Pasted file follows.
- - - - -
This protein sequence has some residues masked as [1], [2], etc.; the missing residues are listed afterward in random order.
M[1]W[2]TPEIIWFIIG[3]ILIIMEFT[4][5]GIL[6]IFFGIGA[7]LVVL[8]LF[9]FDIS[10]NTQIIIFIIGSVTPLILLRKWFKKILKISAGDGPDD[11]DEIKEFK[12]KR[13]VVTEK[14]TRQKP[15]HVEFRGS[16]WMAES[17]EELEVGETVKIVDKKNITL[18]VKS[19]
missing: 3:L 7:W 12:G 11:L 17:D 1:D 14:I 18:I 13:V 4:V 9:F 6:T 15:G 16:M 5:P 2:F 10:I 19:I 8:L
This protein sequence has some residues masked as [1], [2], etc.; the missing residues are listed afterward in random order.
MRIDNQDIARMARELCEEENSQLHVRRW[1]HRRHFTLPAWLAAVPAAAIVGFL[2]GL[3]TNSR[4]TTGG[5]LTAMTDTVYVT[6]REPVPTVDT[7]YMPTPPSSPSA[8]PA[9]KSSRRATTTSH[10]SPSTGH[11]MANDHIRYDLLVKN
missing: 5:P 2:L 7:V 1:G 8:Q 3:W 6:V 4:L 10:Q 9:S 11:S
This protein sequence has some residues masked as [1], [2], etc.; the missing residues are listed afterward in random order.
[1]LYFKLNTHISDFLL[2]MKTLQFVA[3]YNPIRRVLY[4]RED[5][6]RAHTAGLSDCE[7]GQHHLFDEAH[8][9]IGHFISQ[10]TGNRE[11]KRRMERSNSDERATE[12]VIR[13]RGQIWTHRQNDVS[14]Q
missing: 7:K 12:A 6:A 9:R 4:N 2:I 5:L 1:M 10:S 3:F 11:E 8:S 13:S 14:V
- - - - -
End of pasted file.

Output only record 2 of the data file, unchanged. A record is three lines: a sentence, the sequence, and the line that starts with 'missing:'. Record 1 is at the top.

This protein sequence has some residues masked as [1], [2], etc.; the missing residues are listed afterward in random order.
MRIDNQDIARMARELCEEENSQLHVRRW[1]HRRHFTLPAWLAAVPAAAIVGFL[2]GL[3]TNSR[4]TTGG[5]LTAMTDTVYVT[6]REPVPTVDT[7]YMPTPPSSPSA[8]PA[9]KSSRRATTTSH[10]SPSTGH[11]MANDHIRYDLLVKN
missing: 5:P 2:L 7:V 1:G 8:Q 3:W 6:V 4:L 10:Q 9:S 11:S